Originally published in Sunstar Davao.

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Deadline Tomorrow

Photo Credit: woodleywonderworks Flickr via Compfight cc

Photo Credit: woodleywonderworks Flickr via Compfight cc

Deadline tomorrow!!! Everything you’ve ever posted becomes public from tomorrow. Even messages that have been deleted or the photos not allowed…I do not give Facebook or any entities associated with Facebook permission to use my pictures, information, messages or posts, both past and future. With this statement, I give notice to Facebook it is strictly forbidden to disclose, copy, distribute, or take any other action against me based on this profile and/or its contents…

If you were one of people who became genuinely concerned about your online privacy and reposted this message (even if it was “just to be safe”), then pat yourself on the back and greet yourself a Happy April Fools Day in October. There were apparently a good number of you as this recent viral trend made it to the news again.

“Again?” You might ask.

Well, yes, because this little prank or hoax has been around since 2012 (according to

So let’s be clear about a couple of things:

  1. Facebook is not making all your posts public, and certainly not those messages or photos that have been deleted.
  2. Nothing you post on your wall, even if it sounds legalese, overrides the Policies and Terms Of Use that you agreed to when you signed up for a Facebook account. In other words, there were certain things you agreed to when you decided to get an account. Yes, it’s that long, boring blob of text that you probably skipped or hurriedly scrolled down to just to tick the “I agree” checkbox at the bottom.

Let me tell you about a tool that you can use before falling for these hoaxes again. But it really needs no introduction as  I’m sure you know the tool I’m talking about. It has been around far longer than Facebook. It’s called Google.

Whenever you see any of these things again, go to and paste a significant portion of the text. For example, you could copy the phrase “I do not give Facebook or any entities associated with Facebook permission” and put that into the Google search bar, and you will immediately see a number of links leading to articles that you can read and discern for yourselves whether it is true or not. Instead of copying text, you can also use key words. For example, “Facebook privacy hoax or not” also works.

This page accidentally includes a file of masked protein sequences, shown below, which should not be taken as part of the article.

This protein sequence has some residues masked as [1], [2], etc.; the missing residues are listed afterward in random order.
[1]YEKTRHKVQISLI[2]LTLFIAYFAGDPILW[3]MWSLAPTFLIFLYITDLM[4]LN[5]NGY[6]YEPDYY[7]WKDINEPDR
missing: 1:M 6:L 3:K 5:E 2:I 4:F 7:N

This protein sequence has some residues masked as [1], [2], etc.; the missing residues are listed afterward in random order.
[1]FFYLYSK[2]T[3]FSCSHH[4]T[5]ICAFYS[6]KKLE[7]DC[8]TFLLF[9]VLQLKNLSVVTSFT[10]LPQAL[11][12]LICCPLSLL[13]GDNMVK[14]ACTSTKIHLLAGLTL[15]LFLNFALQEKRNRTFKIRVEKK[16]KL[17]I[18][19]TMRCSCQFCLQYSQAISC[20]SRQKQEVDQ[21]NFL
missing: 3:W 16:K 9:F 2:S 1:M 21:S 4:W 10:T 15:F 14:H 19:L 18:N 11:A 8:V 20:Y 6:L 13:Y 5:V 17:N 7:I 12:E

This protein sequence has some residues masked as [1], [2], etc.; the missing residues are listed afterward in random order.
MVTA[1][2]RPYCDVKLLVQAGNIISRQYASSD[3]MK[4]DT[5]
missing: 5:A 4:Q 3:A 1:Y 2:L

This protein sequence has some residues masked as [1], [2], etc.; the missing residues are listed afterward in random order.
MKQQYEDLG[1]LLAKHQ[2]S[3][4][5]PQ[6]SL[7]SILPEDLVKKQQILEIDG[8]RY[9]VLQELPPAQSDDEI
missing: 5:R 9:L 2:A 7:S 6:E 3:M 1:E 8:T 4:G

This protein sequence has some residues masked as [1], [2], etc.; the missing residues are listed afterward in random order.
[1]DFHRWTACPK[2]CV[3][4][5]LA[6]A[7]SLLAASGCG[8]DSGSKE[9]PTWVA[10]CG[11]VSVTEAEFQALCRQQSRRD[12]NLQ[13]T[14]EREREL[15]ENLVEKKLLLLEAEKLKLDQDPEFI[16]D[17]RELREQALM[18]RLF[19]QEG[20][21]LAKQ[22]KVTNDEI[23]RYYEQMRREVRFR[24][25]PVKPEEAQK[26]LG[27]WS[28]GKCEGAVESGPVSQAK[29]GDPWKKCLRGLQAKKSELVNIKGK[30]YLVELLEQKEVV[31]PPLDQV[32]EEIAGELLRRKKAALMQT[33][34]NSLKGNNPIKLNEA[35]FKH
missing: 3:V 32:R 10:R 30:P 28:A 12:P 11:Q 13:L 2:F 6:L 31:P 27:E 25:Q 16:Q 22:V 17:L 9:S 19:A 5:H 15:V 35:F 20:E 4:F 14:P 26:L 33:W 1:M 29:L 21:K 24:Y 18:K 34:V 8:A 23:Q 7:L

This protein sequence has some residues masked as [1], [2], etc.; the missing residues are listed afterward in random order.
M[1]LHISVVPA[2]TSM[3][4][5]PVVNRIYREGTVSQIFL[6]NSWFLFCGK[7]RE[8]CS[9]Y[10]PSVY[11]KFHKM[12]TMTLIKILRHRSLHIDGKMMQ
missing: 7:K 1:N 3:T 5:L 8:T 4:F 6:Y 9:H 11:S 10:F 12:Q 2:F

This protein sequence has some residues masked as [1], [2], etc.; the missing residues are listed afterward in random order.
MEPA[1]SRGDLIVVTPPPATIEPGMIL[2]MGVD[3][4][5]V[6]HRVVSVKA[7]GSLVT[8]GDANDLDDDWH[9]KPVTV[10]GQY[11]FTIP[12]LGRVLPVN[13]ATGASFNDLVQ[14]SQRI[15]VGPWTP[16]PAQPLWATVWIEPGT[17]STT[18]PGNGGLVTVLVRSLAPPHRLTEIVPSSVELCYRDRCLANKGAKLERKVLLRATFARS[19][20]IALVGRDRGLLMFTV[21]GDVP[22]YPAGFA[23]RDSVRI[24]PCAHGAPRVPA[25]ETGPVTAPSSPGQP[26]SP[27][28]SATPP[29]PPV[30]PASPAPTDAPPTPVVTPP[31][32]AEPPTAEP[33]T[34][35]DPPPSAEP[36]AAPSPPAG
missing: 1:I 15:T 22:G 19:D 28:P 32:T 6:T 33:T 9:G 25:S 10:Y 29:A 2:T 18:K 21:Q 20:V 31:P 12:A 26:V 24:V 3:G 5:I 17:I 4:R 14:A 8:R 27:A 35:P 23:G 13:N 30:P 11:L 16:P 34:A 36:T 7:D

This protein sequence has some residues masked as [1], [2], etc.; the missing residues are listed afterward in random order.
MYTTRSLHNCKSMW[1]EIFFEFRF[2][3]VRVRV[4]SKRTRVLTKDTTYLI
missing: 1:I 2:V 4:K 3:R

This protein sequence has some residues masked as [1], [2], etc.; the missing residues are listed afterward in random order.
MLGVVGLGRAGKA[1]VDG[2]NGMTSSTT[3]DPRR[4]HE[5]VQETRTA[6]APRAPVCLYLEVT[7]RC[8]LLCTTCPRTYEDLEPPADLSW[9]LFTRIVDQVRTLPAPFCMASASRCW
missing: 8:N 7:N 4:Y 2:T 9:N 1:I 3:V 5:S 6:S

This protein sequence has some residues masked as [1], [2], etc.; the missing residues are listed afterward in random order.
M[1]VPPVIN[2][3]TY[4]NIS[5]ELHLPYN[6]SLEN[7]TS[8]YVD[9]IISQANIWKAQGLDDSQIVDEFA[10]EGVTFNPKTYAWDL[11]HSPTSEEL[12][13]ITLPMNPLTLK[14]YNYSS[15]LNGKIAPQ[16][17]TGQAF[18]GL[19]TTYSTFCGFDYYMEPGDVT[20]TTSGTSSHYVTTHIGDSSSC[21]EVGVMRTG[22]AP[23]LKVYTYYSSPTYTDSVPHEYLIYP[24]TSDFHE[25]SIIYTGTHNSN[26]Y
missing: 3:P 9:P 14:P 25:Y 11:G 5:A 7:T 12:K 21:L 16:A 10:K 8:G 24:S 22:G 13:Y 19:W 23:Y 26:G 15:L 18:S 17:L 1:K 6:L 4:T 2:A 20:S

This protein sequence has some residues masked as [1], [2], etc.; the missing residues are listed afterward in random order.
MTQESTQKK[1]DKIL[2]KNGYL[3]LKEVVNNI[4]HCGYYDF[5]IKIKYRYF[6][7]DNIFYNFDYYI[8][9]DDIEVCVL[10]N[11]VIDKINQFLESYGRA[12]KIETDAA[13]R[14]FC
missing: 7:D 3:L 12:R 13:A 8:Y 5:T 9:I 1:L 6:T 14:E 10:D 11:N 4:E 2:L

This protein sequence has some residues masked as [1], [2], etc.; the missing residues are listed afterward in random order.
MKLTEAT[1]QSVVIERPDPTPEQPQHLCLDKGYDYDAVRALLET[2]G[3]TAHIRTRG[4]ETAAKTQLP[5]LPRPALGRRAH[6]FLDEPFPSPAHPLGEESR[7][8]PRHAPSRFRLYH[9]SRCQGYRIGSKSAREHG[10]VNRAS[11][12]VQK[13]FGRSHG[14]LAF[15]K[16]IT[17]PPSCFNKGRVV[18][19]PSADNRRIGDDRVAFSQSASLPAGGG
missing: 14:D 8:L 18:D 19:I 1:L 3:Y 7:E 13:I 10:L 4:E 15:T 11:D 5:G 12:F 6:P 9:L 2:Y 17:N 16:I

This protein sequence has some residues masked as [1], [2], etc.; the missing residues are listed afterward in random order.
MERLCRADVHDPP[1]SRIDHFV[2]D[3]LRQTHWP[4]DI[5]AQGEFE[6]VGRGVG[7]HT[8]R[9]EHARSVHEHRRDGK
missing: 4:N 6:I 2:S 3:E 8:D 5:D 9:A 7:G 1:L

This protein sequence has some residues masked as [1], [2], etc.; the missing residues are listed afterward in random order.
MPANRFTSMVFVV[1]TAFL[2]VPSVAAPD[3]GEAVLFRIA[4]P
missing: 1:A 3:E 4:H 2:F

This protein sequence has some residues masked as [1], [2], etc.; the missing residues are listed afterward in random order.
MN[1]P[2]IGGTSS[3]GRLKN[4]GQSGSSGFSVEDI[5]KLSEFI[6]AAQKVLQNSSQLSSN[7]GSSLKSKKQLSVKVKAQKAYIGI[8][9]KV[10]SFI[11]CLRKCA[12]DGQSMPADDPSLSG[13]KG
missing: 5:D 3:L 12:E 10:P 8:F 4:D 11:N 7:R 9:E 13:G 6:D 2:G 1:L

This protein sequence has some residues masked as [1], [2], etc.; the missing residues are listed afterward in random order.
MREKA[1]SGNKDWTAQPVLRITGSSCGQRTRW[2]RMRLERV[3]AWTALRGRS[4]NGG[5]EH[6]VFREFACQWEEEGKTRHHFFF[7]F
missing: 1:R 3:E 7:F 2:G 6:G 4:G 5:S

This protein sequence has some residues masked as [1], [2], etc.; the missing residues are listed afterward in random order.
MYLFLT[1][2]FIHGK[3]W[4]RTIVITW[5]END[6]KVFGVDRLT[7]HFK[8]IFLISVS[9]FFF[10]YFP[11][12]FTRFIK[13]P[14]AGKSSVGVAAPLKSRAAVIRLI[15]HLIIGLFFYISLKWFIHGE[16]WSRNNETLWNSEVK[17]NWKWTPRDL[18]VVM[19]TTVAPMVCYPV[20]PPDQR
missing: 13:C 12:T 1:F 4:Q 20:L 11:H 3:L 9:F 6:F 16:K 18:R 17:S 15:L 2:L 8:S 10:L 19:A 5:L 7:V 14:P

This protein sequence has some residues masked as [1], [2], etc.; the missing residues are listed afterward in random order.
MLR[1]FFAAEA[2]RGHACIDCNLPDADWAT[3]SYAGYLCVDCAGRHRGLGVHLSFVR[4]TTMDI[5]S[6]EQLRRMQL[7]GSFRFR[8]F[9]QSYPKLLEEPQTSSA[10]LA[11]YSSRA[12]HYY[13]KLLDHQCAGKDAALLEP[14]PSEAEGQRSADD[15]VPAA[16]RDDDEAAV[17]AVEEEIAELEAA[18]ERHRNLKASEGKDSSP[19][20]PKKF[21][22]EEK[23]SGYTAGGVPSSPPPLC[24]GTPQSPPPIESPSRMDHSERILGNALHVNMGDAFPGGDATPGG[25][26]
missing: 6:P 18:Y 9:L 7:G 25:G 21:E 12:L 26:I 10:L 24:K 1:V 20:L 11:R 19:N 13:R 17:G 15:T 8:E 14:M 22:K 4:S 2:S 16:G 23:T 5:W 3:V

Now, like I said, this is a tool and like any tool it needs to be handled properly. Not all articles you find on Google are guaranteed to be true. The next thing you should do is check the source of the article. Is it a personal blog, a relatively unknown newsletter, or a known news source? And then read the article itself. Is it an opinion piece or a fact-piece? Does it cite credible sources? And so on.

“That sounds like a lot of hard work,” you might say.

Well, of course it is. But why do you think a lot of people fall for pyramid scams and get-rich-quick schemes even if they have been around for decades? Why do people fall for rumors and false stories? Why do people believe in self-medicating with herbal remedies instead of getting proper medical diagnoses?

Getting to the truth is hard and involves some work and some thinking, but what is the alternative? Would you rather be fooled? Would you rather spread false stories? Would you rather suffer from complications because you took that concoction your neighbor boiled rather than seeking sound scientific advice?

You decide.

Originally published in Sunstar Davao.

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Mostly Unplugged

Photo Credit: davidmulder61 Flickr via Compfight cc
Photo Credit: davidmulder61 Flickr via Compfight cc

Slow internet, a hacked site and offline concerns – those have been my issues this past week. They have kept me mostly unplugged from Facebook. Where before I would have the urge to check my phone regularly when it beeps to the latest Facebook notification, I have been blissfully uninterrupted in the office as my phone can barely connect to the internet there. This has been a blessing as I could focus on more pressing concerns at work.